GDPR 2018: More than just compliance

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As 2018 nears, there is one topic that continues to dominate boardroom agendas – the General Data Protection Regulation (GDPR). Since the regulation was introduced in April 2016, organisations have needed to adjust and educate quickly to comply to the new regulation. GDPR will overhaul how businesses process and handle data. Failure to do so could cost organisations four per cent of their annual revenue in fines.   

To meet the new protection laws by May’s deadline, organisations are integrating policies and initiatives to safeguard the data of EU individuals and prevent information getting into the wrong hands. But this has not been without its challenges. Members of the Fortune 500 will spend a combined $7.8bn to avoid falling foul and are already spending significant sums to recruit new staff and redesign products and services. Facebook is just one company that has spent millions already to upgrade existing policies to meet the new regulation.   

But while the initial adjustment period to GDPR will be difficult, the regulation also opens up new opportunities for businesses. It will encourage companies to consolidate personal data into a unified platform – so data can be easily located, anonymised and reported on. Boosting security initiatives and controls will also bring better visibility of data storage and management, enabling more transparent handling of customer personal data. Companies covered by GDPR will be more accountable for handling personal information – and to make this a reality, these are a few trends we expect to see in 2018.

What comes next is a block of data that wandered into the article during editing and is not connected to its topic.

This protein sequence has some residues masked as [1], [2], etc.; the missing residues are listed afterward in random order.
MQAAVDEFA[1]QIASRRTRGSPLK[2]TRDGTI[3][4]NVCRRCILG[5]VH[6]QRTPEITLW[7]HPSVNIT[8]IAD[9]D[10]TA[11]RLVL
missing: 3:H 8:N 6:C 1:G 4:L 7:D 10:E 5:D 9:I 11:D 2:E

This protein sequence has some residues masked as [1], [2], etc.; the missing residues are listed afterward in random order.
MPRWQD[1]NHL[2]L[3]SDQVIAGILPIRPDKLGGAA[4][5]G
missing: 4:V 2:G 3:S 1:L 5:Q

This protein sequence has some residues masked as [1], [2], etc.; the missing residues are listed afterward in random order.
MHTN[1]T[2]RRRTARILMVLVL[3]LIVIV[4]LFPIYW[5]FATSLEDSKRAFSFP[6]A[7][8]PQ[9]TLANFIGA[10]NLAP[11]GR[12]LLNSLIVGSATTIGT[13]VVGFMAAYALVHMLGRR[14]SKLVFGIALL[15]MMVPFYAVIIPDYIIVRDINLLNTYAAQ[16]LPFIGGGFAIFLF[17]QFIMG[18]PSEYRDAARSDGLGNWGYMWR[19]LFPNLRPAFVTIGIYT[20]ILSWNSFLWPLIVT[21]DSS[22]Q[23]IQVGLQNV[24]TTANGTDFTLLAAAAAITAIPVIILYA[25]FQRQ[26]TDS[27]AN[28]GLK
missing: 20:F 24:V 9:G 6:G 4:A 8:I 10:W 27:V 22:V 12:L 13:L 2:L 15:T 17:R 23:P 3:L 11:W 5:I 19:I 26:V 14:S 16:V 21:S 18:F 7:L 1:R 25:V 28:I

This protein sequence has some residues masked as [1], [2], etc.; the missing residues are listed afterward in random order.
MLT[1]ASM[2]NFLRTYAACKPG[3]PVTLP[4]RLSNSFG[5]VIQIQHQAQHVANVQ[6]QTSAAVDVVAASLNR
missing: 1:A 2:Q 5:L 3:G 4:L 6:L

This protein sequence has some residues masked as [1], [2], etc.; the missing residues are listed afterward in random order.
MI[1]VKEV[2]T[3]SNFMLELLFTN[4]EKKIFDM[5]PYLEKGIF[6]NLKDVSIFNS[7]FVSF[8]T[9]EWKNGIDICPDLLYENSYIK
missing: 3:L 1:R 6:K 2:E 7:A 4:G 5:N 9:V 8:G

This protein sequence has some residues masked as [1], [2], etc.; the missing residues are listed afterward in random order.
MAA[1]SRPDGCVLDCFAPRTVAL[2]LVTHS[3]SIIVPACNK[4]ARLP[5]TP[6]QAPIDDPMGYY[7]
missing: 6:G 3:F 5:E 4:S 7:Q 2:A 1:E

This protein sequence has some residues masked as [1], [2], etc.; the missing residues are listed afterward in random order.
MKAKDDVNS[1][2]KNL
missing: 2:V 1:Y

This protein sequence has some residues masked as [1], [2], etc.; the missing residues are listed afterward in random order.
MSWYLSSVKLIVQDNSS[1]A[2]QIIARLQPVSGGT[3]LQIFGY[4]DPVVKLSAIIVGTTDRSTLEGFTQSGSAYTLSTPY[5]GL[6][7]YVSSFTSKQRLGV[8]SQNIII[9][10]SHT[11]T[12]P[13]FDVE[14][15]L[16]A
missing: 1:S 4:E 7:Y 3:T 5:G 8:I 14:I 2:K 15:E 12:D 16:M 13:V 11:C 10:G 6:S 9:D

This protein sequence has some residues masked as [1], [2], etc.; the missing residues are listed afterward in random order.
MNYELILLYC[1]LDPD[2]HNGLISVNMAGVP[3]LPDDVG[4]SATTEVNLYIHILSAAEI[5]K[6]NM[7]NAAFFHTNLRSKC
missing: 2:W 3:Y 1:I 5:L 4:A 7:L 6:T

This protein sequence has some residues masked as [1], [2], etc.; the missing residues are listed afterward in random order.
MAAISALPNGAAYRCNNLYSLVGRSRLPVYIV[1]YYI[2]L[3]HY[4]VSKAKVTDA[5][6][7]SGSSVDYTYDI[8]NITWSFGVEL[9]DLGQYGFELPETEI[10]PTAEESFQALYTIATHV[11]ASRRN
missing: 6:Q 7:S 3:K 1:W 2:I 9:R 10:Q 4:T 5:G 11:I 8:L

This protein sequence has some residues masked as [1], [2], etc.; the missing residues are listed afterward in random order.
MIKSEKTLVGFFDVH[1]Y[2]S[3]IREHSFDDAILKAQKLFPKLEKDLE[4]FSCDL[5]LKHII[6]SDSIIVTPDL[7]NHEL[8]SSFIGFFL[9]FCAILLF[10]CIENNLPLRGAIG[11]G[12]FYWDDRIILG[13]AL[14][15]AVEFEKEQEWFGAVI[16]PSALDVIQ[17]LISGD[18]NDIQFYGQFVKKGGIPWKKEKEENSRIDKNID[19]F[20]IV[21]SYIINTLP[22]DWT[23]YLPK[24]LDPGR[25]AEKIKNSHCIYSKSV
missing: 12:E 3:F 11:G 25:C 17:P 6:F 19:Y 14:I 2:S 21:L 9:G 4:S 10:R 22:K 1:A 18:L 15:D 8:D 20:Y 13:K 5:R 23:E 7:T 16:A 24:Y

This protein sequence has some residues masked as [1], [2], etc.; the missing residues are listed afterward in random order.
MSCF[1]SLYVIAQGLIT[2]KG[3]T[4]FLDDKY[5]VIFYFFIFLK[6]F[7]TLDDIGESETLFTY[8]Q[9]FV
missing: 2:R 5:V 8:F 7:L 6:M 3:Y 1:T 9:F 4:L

Growth of Security Apps 

As cloud adoption and mobile devices continue to grow within the enterprise, organisations are beginning to tap into the value that applications and services are enabling in the path towards better security and compliance. Okta’s Businesses at Work research, which analyses the most popular and fastest growing apps in the enterprise, discovered that security apps are increasing in adoption in the gear-up to GDPR.   

Email and cloud security software Mimecast, for example, has seen a boost in growth as organisations look to improve their information security measures. Mimecast grew 141 per cent across Okta’s EMEA customers in the past year, and has seen a 34.5 per cent growth in adoption in the UK over the past six months alone. This shows how organisations across Europe are becoming more aware of the complexities of GDPR and are using these applications to help compliance.  

Yet, this growth is only set to rise as more and more organisations look to move away from traditional, on-premise solutions and shift focus on digital offerings to help navigate GDPR. Research from MarketsandMarkets found that the digital transformation market is set to grow from $205.99 billion in 2017, to $493.29 billion in 2022, which indicates a promising time for digital security services to offer assurances for organisations in the age of GDPR. 

Integrating the ‘Accountability’ Mindset at Every Level 

The second trend we will see as organisations prepare for GDPR is a shift in mentality; specifically, how each party in the business ecosystem will be made accountable in ensuring the highest security standards. With the risk of significant penalties in the event of a data breach, data protection and monitoring is no longer solely the duty of IT departments. Every individual within an organisation will be expected to uphold the values of GDPR.